Third, in our devotion to militarism (despite our limited resources), we are failing to invest in our social infrastructure and other requirements for the long-term health of the U.S. These are what economists call opportunity costs, things not done because we spent our money on something else. Our public education system has deteriorated alarmingly. We have failed to provide health care to all our citizens and neglected our responsibilities as the world's number one polluter. Most important, we have lost our competitiveness as a manufacturer for civilian needs, an infinitely more efficient use of scarce resources than arms manufacturing.
Economic conditions in the West Bank as well as Gaza are deteriorating, leaving many incensed at the masquerade of peace talks, writes Khaled Amayreh in Ramallah
As 1.5 million Gazans are crying out to the world to pressure Israel to lift its scandalously callous blockade of the coastal territory, another 2.5 million Palestinians in the West Bank are struggling to cope with an unprecedented economic crisis that is further impoverishing and exhausting them.
The crisis, the harshest in recent memory, stems from a host of local and global factors, including soaring food and energy prices, sagging currency value, rampant joblessness and draconian Israeli restrictions on the movement of people, goods and services.
Further exacerbating these conditions is a devastating drought, unseen for decades, and which has nearly destroyed this year's grain crops upon which many Palestinian families depend for their livelihood. And the drought is not just affecting farmers. Coupled with a phenomenal rise in temperatures, it is also expected to cause a serious water shortage crisis in most localities, especially in the summer months.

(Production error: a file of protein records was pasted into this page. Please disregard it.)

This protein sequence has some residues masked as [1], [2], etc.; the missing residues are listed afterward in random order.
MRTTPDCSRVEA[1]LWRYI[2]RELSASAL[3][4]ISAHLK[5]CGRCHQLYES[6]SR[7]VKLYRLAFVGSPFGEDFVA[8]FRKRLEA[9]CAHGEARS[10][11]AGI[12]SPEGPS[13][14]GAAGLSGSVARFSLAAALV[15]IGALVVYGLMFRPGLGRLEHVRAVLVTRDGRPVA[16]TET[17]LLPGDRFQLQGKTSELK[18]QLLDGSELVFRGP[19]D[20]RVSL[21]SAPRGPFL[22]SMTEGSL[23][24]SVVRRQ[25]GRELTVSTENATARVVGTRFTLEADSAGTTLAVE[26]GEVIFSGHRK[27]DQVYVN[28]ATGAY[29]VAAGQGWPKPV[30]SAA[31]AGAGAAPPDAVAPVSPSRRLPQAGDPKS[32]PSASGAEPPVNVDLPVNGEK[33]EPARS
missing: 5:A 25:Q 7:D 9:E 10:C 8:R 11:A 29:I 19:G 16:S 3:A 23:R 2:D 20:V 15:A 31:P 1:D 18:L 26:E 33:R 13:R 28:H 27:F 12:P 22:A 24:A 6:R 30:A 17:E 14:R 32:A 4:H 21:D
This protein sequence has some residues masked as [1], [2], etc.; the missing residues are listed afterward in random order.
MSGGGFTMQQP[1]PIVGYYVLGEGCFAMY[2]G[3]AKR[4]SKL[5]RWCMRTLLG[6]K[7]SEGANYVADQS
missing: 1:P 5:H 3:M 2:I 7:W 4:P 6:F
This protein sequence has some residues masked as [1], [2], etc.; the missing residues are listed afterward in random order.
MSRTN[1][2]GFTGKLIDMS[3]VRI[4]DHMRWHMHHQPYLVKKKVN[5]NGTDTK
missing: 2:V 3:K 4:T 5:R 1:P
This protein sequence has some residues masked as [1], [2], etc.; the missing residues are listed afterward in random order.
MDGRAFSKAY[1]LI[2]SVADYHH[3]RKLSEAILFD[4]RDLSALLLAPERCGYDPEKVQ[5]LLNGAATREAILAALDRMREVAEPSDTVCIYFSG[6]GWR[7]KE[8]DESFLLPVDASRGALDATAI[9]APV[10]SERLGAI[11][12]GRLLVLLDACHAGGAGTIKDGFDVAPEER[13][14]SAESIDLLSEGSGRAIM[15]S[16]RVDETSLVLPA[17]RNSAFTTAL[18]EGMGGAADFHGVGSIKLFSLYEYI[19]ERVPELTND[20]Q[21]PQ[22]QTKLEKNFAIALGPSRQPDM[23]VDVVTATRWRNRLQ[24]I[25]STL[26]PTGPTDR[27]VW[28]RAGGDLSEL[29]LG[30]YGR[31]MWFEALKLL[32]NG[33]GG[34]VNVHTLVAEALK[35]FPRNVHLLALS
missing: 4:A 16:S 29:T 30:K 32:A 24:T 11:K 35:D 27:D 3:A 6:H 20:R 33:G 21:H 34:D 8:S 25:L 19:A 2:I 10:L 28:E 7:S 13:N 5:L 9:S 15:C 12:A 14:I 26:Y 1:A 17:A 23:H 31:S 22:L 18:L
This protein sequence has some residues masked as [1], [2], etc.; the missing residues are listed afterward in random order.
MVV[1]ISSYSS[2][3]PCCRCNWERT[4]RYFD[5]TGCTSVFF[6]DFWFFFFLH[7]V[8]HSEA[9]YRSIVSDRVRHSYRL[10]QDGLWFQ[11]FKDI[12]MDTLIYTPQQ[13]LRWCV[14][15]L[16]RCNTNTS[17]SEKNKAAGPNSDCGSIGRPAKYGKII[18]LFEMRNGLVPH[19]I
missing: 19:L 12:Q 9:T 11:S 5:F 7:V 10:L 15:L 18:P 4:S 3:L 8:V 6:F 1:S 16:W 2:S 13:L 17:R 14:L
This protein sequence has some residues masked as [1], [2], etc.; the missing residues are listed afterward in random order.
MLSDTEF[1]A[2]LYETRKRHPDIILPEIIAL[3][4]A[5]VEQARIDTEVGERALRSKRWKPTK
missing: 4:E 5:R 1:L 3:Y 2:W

Some Palestinians are already at loss as to how they will be able to cope with the steep rise in basic commodities.
Take flour, for example -- a staple for most Palestinian families. Last year, a sack of wheat flour weighing 50 kilogrammes cost 70 Israeli Shekels, or $20. Today, the same amount costs 210 Israeli Shekels or $65. Prices of other basic consumer products, such as rice, sugar, cooking oil, meat, including poultry, vegetables and fruits have likewise skyrocketed, making them nearly unaffordable for many Palestinian families. This week, a kilo of medium-quality tomatoes was sold in the Hebron region for 10 Israeli Shekels or $3.
Saturday, April 26, 2008
Read the full article:
David Ray Griffin, Global Research, April 24, 2008
Published: Friday April 25, 2008
Adm. Michael Mullen, chairman of the Joint Chiefs of Staff, said that the Pentagon is planning "potential" military actions against Iran, reports The Washington Post.
Mullen criticized Iran's "'increasingly lethal and malign influence' in Iraq," writes Ann Scott Tyson for the Post.
Addressing concerns about the US military's capability of dealing with yet another conflict at a time when forces are purportedly stretched thin, Mullen said war with Iran "would be 'extremely stressing' but not impossible for U.S. forces, pointing specifically to reserve capabilities in the Navy and Air Force," Tyson notes.
"It would be a mistake to think that we are out of combat capability," she quotes the U.S.'s top military leader at a Pentagon news conference.
A prior incident involving U.S. forces in the Strait of Hormuz and Iranian speedboats in January of this year--which Republican White House candidates used (with the notable exception of Ron Paul) as a saber-rattling opportunity during a nationally-televised debate--was later discredited as a virtual fabrication.